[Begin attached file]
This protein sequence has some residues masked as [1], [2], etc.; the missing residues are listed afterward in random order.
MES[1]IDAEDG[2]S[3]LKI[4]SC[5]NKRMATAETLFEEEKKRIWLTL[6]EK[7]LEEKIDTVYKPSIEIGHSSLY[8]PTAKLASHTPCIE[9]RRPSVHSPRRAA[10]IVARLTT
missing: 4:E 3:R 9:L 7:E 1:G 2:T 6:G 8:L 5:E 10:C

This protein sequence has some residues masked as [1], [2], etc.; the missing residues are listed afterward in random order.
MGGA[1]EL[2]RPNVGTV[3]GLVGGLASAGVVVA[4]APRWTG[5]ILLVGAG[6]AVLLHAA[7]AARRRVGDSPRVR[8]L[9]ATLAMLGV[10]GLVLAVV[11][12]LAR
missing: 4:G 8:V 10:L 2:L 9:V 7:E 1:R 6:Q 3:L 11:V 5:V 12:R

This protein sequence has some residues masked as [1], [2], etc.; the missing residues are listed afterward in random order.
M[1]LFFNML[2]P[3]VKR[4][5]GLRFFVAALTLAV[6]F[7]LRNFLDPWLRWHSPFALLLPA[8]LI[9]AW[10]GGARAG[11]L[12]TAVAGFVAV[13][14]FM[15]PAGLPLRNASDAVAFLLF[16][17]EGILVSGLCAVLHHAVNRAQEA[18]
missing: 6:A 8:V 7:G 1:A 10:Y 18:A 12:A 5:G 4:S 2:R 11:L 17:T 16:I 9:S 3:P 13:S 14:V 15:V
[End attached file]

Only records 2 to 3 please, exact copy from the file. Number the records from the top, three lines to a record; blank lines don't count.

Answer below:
This protein sequence has some residues masked as [1], [2], etc.; the missing residues are listed afterward in random order.
MGGA[1]EL[2]RPNVGTV[3]GLVGGLASAGVVVA[4]APRWTG[5]ILLVGAG[6]AVLLHAA[7]AARRRVGDSPRVR[8]L[9]ATLAMLGV[10]GLVLAVV[11][12]LAR
missing: 4:G 8:V 10:L 2:L 9:V 7:E 1:R 6:Q 3:L 11:V 5:V 12:R

This protein sequence has some residues masked as [1], [2], etc.; the missing residues are listed afterward in random order.
M[1]LFFNML[2]P[3]VKR[4][5]GLRFFVAALTLAV[6]F[7]LRNFLDPWLRWHSPFALLLPA[8]LI[9]AW[10]GGARAG[11]L[12]TAVAGFVAV[13][14]FM[15]PAGLPLRNASDAVAFLLF[16][17]EGILVSGLCAVLHHAVNRAQEA[18]
missing: 6:A 8:V 7:G 1:A 10:Y 18:A 12:A 5:G 4:S 2:R 11:L 17:T 16:I 9:S 3:P 13:S 14:V 15:V